Monday, December 12, 2016

SOLE MATES: HEAD OVER HEELS ABOUT SHOE BOOKS


In 1963 Phil Knight, the founder of Nike, borrowed $50 from his father to start a company that imported inexpensive running shoes from Japan. And the rest, says the cliché, is history. In Shoe Dog Knight tells the story of the start-up, long before that phrase came into being, that became a billion-dollar company. This highly readable memoir, peppered with stories of setbacks and successes, will have lots of appeal to both budding entrepreneurs and to readers who enjoy autobiographies.




Are shoes and/or fashion history your thing? How about some nicely illustrated histories also on the shelves of the Monrovia Public Library?  Shoes: A Celebration of Pumps, Sandals, Slippers and More by Linda O’Keefe is a delicious compendium of shoe history, from antiquity to modern times, and includes information on various types of footwear, shoe designers, and quotes from celebrity shoe lovers. Glorious color photos accompany this terrifically seductive work. Don’t look for comfort in Mary Trasko’s Heavenly Soles: Twentieth Century Shoes, which is all about the high fashion shoes coveted by fashionistas and proclaimed as sculpture.


What is it about the shoe that attracts so many? The Sex Life of the Foot and Shoe by William Rossi is a classic book on the social history of how feet and shoes have been viewed through history. The chapter on foot binding is as fascinating as it is disturbing and the search by many for comfortable shoes for tired toes will have many readers nodding in sympathy.

Wednesday, November 23, 2016

NEW NOVELS: PART 4



What’s new on the fiction shelves of the Monrovia Public Library? The answer: some of the best-reviewed novels this year. Here are titles that indeed tell you that there is something for everyone.

Fan favorite Harlan Coben has a new thriller, the 11th in the Myron Bolitar series. In Home, the author returns to the prized plot device of how a past crime finds a solution in the present. Two boys that were kidnapped years before have been spotted and Bolitar must not only find them but unravel what happened to them. From page one this thriller grabs readers and keeps them focused until the very end.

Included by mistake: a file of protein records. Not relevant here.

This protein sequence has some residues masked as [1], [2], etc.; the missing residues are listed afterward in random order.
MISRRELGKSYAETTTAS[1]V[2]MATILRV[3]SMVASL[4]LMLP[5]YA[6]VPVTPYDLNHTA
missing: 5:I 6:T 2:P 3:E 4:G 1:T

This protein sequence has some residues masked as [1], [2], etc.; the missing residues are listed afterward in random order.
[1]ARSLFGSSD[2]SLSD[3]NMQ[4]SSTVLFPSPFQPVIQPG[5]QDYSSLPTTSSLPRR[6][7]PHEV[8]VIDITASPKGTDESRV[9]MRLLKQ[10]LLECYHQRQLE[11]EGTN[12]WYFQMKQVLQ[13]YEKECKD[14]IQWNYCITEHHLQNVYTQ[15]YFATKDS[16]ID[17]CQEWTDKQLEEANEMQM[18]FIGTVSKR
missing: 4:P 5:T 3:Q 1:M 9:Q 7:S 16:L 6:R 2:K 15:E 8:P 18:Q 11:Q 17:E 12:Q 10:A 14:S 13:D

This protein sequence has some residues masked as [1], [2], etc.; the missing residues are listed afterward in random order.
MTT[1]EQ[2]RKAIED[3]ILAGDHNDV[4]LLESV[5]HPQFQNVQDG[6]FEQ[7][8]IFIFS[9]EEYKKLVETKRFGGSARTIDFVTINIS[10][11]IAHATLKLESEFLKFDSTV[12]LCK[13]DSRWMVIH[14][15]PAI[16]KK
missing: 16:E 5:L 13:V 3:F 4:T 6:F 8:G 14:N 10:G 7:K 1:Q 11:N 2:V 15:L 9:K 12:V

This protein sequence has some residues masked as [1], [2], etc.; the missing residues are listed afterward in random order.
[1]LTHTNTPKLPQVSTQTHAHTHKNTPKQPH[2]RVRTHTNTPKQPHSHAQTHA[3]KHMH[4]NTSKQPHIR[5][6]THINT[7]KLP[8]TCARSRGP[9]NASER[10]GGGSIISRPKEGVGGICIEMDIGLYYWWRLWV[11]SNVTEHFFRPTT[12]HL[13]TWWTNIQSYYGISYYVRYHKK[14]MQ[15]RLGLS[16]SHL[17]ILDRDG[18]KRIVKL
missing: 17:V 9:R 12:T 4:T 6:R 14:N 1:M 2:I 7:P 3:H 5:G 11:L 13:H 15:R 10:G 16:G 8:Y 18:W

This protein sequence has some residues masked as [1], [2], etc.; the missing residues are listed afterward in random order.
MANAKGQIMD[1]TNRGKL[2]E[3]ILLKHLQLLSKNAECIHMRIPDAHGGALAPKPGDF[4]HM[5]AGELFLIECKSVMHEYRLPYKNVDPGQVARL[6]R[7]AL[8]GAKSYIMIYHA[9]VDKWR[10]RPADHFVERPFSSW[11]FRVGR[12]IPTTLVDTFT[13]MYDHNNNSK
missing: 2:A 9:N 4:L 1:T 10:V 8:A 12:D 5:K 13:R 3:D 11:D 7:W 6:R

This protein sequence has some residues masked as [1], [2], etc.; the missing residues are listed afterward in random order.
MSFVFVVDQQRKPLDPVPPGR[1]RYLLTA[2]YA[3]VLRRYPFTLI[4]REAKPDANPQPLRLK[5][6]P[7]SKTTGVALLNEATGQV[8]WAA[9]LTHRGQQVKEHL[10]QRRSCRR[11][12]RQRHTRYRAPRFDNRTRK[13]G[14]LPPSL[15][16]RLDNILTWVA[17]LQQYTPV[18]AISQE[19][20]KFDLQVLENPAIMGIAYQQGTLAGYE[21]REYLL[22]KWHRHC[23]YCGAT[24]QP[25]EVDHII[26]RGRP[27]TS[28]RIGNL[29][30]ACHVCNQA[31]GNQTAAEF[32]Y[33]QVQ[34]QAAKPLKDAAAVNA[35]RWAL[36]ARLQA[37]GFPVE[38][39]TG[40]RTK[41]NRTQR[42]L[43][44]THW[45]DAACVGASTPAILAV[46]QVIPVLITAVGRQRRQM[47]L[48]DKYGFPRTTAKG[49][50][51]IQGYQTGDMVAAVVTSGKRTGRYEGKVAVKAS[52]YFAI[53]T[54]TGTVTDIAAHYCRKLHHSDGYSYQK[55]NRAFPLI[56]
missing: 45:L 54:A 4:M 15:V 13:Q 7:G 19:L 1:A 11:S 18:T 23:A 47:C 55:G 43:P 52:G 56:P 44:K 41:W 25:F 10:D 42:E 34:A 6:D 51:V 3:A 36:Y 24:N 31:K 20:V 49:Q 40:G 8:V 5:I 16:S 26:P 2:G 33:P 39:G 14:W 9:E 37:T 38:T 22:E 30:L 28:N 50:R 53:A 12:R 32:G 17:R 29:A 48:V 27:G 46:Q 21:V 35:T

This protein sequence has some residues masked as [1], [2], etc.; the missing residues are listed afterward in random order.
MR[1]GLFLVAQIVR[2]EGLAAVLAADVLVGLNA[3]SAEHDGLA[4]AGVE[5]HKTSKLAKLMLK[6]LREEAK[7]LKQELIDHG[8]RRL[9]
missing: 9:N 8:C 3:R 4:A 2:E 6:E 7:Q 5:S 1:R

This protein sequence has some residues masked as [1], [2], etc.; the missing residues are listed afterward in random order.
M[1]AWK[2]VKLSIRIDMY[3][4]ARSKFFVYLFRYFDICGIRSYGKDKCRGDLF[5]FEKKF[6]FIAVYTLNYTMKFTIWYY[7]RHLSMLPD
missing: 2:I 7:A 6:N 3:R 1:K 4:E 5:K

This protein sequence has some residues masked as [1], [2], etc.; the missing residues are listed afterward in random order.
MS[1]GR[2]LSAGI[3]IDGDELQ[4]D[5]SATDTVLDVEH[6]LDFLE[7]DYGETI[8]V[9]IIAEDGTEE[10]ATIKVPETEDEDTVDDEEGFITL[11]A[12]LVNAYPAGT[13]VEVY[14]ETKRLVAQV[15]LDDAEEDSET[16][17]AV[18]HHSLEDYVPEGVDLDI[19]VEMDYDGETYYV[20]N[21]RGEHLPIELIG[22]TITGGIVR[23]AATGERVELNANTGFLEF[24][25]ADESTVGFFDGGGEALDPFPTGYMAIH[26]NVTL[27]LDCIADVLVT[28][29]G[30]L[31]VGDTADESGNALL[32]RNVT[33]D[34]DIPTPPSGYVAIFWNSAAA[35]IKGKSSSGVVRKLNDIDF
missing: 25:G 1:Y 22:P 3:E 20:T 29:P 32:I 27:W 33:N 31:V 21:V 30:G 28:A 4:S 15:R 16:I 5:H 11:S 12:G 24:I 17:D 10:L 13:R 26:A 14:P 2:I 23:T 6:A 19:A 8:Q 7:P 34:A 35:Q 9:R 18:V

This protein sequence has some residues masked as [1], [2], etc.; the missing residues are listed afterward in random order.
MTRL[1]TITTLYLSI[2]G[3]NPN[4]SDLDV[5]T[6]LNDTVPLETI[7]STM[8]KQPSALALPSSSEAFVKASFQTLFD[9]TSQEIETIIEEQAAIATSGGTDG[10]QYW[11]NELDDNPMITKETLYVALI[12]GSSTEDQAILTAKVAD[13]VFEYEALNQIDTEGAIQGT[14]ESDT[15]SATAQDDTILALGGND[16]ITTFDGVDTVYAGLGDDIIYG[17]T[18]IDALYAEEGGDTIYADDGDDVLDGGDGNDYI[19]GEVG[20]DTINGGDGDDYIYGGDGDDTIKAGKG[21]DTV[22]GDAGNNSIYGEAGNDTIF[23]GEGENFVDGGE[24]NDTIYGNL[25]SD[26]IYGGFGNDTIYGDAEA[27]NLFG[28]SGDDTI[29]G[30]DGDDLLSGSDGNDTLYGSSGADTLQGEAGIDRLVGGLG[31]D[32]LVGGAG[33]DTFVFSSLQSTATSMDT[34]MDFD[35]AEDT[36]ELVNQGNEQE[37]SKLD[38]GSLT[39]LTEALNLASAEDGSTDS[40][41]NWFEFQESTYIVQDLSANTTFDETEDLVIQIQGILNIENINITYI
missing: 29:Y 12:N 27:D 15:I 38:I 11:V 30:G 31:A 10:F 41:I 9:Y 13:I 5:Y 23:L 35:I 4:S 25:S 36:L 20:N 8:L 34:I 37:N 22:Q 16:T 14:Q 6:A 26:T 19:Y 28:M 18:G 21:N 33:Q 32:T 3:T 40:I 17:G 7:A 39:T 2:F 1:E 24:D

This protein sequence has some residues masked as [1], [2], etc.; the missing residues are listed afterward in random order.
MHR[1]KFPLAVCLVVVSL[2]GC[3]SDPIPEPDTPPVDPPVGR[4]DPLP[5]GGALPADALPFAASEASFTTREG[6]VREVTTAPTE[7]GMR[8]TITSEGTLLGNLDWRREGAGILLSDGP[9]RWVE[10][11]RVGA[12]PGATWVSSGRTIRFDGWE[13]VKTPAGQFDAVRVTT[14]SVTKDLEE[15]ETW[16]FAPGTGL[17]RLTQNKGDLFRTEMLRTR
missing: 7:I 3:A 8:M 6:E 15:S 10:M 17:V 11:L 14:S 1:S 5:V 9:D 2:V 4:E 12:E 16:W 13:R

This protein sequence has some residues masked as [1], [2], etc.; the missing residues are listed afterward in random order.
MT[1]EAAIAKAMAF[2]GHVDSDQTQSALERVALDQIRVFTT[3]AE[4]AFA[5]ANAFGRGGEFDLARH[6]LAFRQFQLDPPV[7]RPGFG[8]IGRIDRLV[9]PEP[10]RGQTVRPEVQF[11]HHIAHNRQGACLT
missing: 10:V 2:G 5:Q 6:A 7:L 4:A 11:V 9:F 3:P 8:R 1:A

Author Brit Bennett recently said she wanted to “just depict ordinary black life.” She achieves that in The Mothers, a coming of age novel about a young woman named Nadia who realizes that she is living too many clichés and is looking for a way out. The mothers of the title are numerous and stand in as surrogates for the mother Nadia lost and the mother that Nadia is to become. Beautifully written, this debut novel will captivate readers.


When a travel writer on a cruise ship thinks a woman has been thrown overboard, she desperately discovers that the passengers are accounted for and everyone thinks she is crazy. With a theme right out of Agatha Christie, The Woman in Cabin Ten by Ruth Ware is a page-turning thriller with lots of twists and turns. 

Have a Happy Thanksgiving!

Monday, November 21, 2016

NOVEL IDEAS: PART III


What’s new on the fiction shelves of the Monrovia Public Library? The answer: some of the best-reviewed novels this year. Here are titles that indeed tell you that there is something for everyone.

Borrowing the name from the famous journey that slaves took to freedom Colson Whitehead’s novel The Underground Railroad is an original look at the same theme. Here the railroad is no metaphor; rather it is a real train that runs underground with stations and conductors. A slave named Cora flees a life of servitude and punishment while avoiding slave catchers. On the way north the story of Cora’s family unravels in a way that describes the history of slavery. This is an incredibly potent book will rattle readers and keep them turning the pages.



Maria Semple hit the literary jackpot a few years ago with her quirky novel Where’d You Go Bernadette about a Seattle-based woman who disappears under darkly humorous circumstances. Ms. Semple is back with Today Will Be Different and once again mines Seattle’s clichés with a satirical look at a woman who finds herself in a rut. Fans of Semple’s first novel will find more pleasure ahead in this new book.

Reader favorite Alexander McCall Smith returns with his 17th title in the No. 1 Ladies Detective Agency series.  Heroine Precious Ramotswe and her sidekick Grace Makutsi are back in Precious and Grace, the story of a Canadian woman who is trying to find the woman that helped raise her when she was a child growing up in Botswana. The gentle mystery and its moral lesson are tied up in a big bow of enjoyment.  McCall Smith readers, old and new, will welcome this new title.